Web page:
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## Homework Statement

(Not for homework/assignment. Just doing problems for practice)

This is from Griffiths Introduction to Electrodynamics, 4

^{th}edition, p.112 Problem 2.60

" A point charge

*q*is at the centre of an uncharged spherical conducting shell of inner radius

*a*and outer radius

*b. Question:*How much work would it take to move the charge out to infinity(through a tiny hole drilled in the shell)? [Answer: ##

(q^2/4\pi\epsilon_0)(1/a)

## ]

.

.

I later found out that the answer provided in the book is wrong (printing error) and the correct answer is ##\frac{q^2}{4\pi\epsilon_0}\left(\frac{1}{a}-\frac{1}{b}\right)##

Source: http://www.reed.edu/physics/faculty/griffiths/ED4a.pdf

## Homework Equations

$$W=\frac{\epsilon_0}{2}∫E^2d\tau$$

$$V(r_1)-V(r_2)=\frac W q$$

$$W = \frac{1}{2} \sum_{i=1}^n q_i V(\textbf{r}_i)$$

## The Attempt at a Solution

My first approach was to use the equation ##W=\frac{\epsilon_0}{2}∫E^2d\tau## (integrating all over space)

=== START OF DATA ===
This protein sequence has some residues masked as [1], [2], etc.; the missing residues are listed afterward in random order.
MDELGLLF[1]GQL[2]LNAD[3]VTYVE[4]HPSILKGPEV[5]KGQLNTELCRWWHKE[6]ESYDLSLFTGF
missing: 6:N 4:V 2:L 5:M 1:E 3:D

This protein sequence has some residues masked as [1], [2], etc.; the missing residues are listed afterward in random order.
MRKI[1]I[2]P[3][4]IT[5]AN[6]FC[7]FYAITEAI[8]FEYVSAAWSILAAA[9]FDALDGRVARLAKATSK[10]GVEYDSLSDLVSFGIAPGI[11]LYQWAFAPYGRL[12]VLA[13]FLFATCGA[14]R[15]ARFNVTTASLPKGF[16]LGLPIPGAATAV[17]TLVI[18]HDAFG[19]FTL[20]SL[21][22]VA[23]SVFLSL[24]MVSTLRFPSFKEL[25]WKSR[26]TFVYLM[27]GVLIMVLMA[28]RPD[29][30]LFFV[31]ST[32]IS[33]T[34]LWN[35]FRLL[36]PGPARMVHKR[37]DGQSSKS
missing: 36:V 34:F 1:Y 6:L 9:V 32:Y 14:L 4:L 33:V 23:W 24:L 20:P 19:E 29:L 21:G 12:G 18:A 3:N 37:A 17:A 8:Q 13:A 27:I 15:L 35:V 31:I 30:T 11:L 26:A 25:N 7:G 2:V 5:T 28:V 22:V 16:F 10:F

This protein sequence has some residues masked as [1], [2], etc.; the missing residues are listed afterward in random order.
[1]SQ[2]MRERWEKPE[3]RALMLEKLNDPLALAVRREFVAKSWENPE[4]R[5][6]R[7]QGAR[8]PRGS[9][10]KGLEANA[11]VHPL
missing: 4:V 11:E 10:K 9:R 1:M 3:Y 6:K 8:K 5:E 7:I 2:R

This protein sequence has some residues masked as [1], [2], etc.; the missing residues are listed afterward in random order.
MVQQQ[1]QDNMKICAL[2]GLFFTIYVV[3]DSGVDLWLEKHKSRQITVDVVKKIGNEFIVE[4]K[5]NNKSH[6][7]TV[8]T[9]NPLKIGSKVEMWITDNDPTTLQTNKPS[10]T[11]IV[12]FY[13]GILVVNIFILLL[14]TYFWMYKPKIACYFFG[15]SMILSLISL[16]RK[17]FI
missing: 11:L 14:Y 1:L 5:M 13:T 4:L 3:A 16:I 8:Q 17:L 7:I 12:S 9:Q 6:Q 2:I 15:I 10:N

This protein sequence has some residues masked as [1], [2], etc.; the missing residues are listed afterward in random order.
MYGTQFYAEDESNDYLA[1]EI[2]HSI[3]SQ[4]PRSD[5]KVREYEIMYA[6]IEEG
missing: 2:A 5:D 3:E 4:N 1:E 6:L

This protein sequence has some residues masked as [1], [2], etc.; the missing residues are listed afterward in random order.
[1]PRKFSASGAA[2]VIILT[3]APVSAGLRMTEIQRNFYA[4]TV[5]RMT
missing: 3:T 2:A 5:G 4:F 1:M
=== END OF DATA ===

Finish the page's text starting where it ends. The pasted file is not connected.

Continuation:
We have using Gauss's law,

$$\vec E=\begin{cases}

\frac{q}{4\pi\epsilon_0r^2} \hat r &r>b\\

0&a\leq r\leq b\\

\frac{q}{4\pi\epsilon_0r^2} \hat r&r<a

\end{cases}$$

Substituting, and using spherical coordinates, we have

$$\frac{q^2}{8\pi\epsilon_0}\left[ \int_0^a\frac{1}{r^2}dr+\int_b^∞\frac{1}{r^2}dr\right]$$

$$=\frac{q^2}{8\pi\epsilon_0}\left[\frac{-1}{a}+\frac{1}{0}-\frac{1}{∞}+\frac{1}{b}\right]$$

This leads to infinity.

.

.

Approach 2) Using the equation ##W = \frac{1}{2} \sum_{i=1}^n q_i V(\textbf{r}_i)## , with our 3 'objects' being : the point charge at the centre ( suffix used ##_c##), the inner spherical shell (suffix used ##_a##) and the outer spherical shell (suffix used ##_b##).

$$V_c=\frac{q^2}{4\pi\epsilon_0}\left(\frac{-1}{a}+\frac{1}{b} \right)$$ (This ##V_c## is the potential at the centre due the other two charges). Similarly,

$$V_a=\frac{q^2}{4\pi\epsilon_0}\left(\frac{1}{a}+\frac{1}{b} \right)$$ and $$V_b=\frac{q^2}{4\pi\epsilon_0}\left(\frac{1}{b}+\frac{-1}{b} \right)$$

So, the total work required to assemble the charges is $$W=\frac{1}{2}[qV_c-qVa+qV_b]$$

This comes out to be $$W=-\frac{1}{4\pi\epsilon_0}\left( \frac{1}{a^2}\right)$$

, which is the wrong answer.

Please someone help me. I'm sure that I am missing some small detail.This problem has been driving me nuts.